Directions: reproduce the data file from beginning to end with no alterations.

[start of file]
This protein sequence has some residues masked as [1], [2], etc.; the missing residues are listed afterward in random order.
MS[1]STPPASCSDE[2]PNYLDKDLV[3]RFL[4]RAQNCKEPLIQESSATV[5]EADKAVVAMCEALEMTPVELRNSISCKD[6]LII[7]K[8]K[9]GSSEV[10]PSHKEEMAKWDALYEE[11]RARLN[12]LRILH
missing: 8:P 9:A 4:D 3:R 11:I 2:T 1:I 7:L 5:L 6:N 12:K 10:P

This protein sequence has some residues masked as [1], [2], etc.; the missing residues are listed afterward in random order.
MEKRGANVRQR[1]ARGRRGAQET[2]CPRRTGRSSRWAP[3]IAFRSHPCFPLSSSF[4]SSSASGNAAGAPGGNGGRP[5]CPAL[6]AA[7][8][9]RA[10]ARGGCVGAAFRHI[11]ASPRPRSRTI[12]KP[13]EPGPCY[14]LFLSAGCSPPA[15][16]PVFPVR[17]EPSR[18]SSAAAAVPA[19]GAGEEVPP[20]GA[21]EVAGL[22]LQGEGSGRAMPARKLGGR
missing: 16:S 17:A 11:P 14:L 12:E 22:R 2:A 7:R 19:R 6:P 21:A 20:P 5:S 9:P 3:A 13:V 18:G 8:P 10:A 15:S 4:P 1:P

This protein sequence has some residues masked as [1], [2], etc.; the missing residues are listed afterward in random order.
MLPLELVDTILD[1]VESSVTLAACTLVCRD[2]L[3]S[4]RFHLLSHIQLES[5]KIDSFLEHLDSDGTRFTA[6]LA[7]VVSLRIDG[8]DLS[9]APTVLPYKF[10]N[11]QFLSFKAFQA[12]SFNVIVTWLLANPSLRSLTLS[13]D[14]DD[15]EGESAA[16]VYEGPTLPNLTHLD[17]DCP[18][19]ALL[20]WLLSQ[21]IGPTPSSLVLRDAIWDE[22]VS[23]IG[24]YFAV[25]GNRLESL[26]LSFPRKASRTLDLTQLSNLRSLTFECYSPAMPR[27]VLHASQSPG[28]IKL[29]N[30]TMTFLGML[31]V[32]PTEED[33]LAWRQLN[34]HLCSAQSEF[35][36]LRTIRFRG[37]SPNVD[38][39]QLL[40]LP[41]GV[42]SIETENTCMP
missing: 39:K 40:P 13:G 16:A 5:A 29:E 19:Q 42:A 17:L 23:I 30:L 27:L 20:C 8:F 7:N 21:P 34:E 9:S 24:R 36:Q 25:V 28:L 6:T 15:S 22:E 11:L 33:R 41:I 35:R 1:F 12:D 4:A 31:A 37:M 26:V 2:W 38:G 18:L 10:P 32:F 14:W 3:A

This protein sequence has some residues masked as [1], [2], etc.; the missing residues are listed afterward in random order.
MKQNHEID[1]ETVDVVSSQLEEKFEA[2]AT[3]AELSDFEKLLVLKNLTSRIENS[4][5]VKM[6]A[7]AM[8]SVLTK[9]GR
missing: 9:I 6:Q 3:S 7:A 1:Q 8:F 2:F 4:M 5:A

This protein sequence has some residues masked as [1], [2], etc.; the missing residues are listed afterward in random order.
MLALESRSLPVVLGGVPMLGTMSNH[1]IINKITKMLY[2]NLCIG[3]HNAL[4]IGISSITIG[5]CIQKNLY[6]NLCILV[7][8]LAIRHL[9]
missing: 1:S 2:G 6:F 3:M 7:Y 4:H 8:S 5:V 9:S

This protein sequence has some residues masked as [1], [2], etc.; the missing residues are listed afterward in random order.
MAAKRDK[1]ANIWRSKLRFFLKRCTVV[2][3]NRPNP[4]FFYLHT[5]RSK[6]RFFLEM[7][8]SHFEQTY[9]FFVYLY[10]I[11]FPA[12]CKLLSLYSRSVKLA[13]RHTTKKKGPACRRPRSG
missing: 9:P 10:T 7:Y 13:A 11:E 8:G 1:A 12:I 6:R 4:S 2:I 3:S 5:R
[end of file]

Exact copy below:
This protein sequence has some residues masked as [1], [2], etc.; the missing residues are listed afterward in random order.
MS[1]STPPASCSDE[2]PNYLDKDLV[3]RFL[4]RAQNCKEPLIQESSATV[5]EADKAVVAMCEALEMTPVELRNSISCKD[6]LII[7]K[8]K[9]GSSEV[10]PSHKEEMAKWDALYEE[11]RARLN[12]LRILH
missing: 8:P 9:A 4:D 3:R 11:I 2:T 1:I 7:L 5:L 6:N 12:K 10:P

This protein sequence has some residues masked as [1], [2], etc.; the missing residues are listed afterward in random order.
MEKRGANVRQR[1]ARGRRGAQET[2]CPRRTGRSSRWAP[3]IAFRSHPCFPLSSSF[4]SSSASGNAAGAPGGNGGRP[5]CPAL[6]AA[7][8][9]RA[10]ARGGCVGAAFRHI[11]ASPRPRSRTI[12]KP[13]EPGPCY[14]LFLSAGCSPPA[15][16]PVFPVR[17]EPSR[18]SSAAAAVPA[19]GAGEEVPP[20]GA[21]EVAGL[22]LQGEGSGRAMPARKLGGR
missing: 16:S 17:A 11:P 14:L 12:E 22:R 2:A 7:R 19:R 6:P 21:A 20:P 5:S 9:P 3:A 13:V 18:G 8:P 10:A 15:S 4:P 1:P

This protein sequence has some residues masked as [1], [2], etc.; the missing residues are listed afterward in random order.
MLPLELVDTILD[1]VESSVTLAACTLVCRD[2]L[3]S[4]RFHLLSHIQLES[5]KIDSFLEHLDSDGTRFTA[6]LA[7]VVSLRIDG[8]DLS[9]APTVLPYKF[10]N[11]QFLSFKAFQA[12]SFNVIVTWLLANPSLRSLTLS[13]D[14]DD[15]EGESAA[16]VYEGPTLPNLTHLD[17]DCP[18][19]ALL[20]WLLSQ[21]IGPTPSSLVLRDAIWDE[22]VS[23]IG[24]YFAV[25]GNRLESL[26]LSFPRKASRTLDLTQLSNLRSLTFECYSPAMPR[27]VLHASQSPG[28]IKL[29]N[30]TMTFLGML[31]V[32]PTEED[33]LAWRQLN[34]HLCSAQSEF[35][36]LRTIRFRG[37]SPNVD[38][39]QLL[40]LP[41]GV[42]SIETENTCMP
missing: 39:K 40:P 13:G 16:A 5:A 29:E 19:Q 42:A 17:L 23:I 30:L 27:L 20:C 8:F 7:N 21:P 34:E 9:S 24:R 36:Q 25:V 28:L 6:T 15:S 22:E 11:L 33:R 41:I 35:R 1:F 12:D 4:A 31:A 37:M 26:V 2:W 38:G 18:L 10:P 32:F 14:W 3:A

This protein sequence has some residues masked as [1], [2], etc.; the missing residues are listed afterward in random order.
MKQNHEID[1]ETVDVVSSQLEEKFEA[2]AT[3]AELSDFEKLLVLKNLTSRIENS[4][5]VKM[6]A[7]AM[8]SVLTK[9]GR
missing: 9:I 6:Q 3:S 7:A 1:Q 8:F 2:F 4:M 5:A

This protein sequence has some residues masked as [1], [2], etc.; the missing residues are listed afterward in random order.
MLALESRSLPVVLGGVPMLGTMSNH[1]IINKITKMLY[2]NLCIG[3]HNAL[4]IGISSITIG[5]CIQKNLY[6]NLCILV[7][8]LAIRHL[9]
missing: 1:S 2:G 6:F 3:M 7:Y 4:H 8:S 5:V 9:S

This protein sequence has some residues masked as [1], [2], etc.; the missing residues are listed afterward in random order.
MAAKRDK[1]ANIWRSKLRFFLKRCTVV[2][3]NRPNP[4]FFYLHT[5]RSK[6]RFFLEM[7][8]SHFEQTY[9]FFVYLY[10]I[11]FPA[12]CKLLSLYSRSVKLA[13]RHTTKKKGPACRRPRSG
missing: 9:P 10:T 7:Y 13:A 11:E 8:G 1:A 12:I 6:R 4:S 2:I 3:S 5:R